Emmet was born in June of 1998. He was donated anonymously to Helping Paws with the intent that he would become a service dog. He was given to my (now ex) wife Carina and I the day we returned from our honeymoon so we could foster him.
I was working as a teacher when we first got Emmet. Since the plan was for him to be a service dog, I had him at school with me every day from the start. He spent his days in a kennel in my storage room and he’d come out during lunch and after school to work on training tasks. The kids loved him and it was a great place to train. As he got older, he got to have his own school pictures too.
Early in Emmet’s life, he was diagnosed with patellar luxation, which simply means that his kneecaps would float of place, causing him pain until it popped back into place. This x-ray image demonstrates that beautifully. The fix was to surgically repair both of his knees to prevent that from happening. We did the surgeries six months apart and he never had a single problem with his knees for the rest of his life, apart from a bit a of arthritis.
Emmet completed the Helping Paws service dog training classes, but it was decided that he would not be placed due to his fear of of other dogs and concern about his knees. He was placed with Carina and I as our much loved pet.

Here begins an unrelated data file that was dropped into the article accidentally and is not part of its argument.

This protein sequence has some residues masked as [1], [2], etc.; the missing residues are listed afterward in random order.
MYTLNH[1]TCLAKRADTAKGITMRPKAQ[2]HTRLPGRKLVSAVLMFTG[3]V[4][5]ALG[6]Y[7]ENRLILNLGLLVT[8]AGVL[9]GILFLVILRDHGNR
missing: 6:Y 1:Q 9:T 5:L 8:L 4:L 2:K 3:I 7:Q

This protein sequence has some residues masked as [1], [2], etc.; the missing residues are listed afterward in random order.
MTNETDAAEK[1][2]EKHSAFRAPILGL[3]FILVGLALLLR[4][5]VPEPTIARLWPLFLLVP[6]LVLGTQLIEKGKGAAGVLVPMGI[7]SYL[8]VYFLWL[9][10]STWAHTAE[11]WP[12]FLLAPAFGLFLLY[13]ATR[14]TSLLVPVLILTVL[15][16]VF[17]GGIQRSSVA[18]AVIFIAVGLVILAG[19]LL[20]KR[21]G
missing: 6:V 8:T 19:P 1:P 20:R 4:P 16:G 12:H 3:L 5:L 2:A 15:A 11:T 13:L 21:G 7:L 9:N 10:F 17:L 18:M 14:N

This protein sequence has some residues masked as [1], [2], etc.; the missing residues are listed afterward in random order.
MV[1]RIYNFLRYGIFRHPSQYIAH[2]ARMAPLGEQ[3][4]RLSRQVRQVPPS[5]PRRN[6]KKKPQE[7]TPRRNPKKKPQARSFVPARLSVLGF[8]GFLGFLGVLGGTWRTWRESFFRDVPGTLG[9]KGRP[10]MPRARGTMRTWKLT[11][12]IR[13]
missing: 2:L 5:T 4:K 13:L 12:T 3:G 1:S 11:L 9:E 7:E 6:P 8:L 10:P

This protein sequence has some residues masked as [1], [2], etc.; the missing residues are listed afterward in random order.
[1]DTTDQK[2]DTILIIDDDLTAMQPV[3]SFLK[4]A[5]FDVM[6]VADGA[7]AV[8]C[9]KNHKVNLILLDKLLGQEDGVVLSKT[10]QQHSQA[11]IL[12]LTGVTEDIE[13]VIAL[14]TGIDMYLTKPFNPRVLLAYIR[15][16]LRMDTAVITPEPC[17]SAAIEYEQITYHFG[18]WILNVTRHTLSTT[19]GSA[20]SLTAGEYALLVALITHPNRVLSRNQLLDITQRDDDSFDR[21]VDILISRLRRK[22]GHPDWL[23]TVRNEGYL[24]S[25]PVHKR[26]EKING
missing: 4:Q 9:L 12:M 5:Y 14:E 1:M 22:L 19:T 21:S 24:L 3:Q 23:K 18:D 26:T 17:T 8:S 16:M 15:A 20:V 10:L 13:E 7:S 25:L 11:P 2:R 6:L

Emmet was quite a dog. He loved people. He loved kids. He loved life. He loved playing frisbee. He loved to swim. He loved to eat. He lived every moment of his life, right up to the day he died.
Had you ever heard of cancer of the toe? This was a new one to me, but after talking to a couple of vets and doing some reading, I’ve found out that it is more common that you might think. Dogs can get various types of cancerous tumors in their toes and in many cases, these cancers are quite aggressive and will metastasize to other parts of their body. One of the symptoms of toe cancer is that the dog loses a nail. The reason? The tumor is growing in the nail bed and ultimately destroys it.
Emmet was diagnosed with a malignant melanoma tumor in his toe. The treatment sounds pretty drastic — and it is. We had the cancerous toe amputated, in hopes that it would prevent the cancer from spreading. Fortunately for us, the toe we had removed is a non-weight bearing toe, and he hardly missed it. Unfortunately, the surgery did not prolong his life. Just a few short weeks later, Emmet died of GDV, more commonly known as bloat.